Therefore, I really don’t think it’s fair to say that those of us who remain living in Chutz L’Aretz are necessarily doing something wrong. I’m here to give my parents a relationship with my children, and that’s the right decision for me. For someone else, it may be different. We should all be dan l’kaf zchus.

  6. It’s interesting that, for all their complaining, the Jews received no Divine punishment until the sin of the golden calf. It appears that, despite all the miracles in Egypt, until the Jews freed themselves from the slave mentality of their bondage (the emphasis of v’go’alti, “and I will redeem you,” the third of the four expressions of redemption that form the structure of the Hagaddah), HaShem did not hold them accountable for their lack of trust.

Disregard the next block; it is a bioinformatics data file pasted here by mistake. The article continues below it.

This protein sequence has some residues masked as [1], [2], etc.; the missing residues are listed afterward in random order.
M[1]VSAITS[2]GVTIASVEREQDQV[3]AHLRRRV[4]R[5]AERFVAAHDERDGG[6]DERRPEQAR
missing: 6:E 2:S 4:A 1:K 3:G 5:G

It was only after their experience over 49 days in the desert and hearing HaShem’s voice at Sinai that HaShem first punished them. From that point on they had no excuse for their disloyalty.

    Much of our problem today is our “enslavement” to the attitudes of Western culture. Look at the resistance to even attempting to UNDERSTAND the internet ban that has been raging on this blog. I don’t adhere to it myself (obviously) and those rabbeim are not my rabbeim, but I can understand and sympathize with their concerns and their reasoning.

    The refusal to seriously consider points of view (within the boundaries of Torah) other than our own makes it impossible to recognize our own shortcomings and errors. Consequently, we interpret every opposing opinion as warped and every conflict as someone else’s fault, and we repeat our errors again and again and again.

    The renewal of Pesach offers us the opportunity to break this pattern and realize meaningful change. If we make use of it.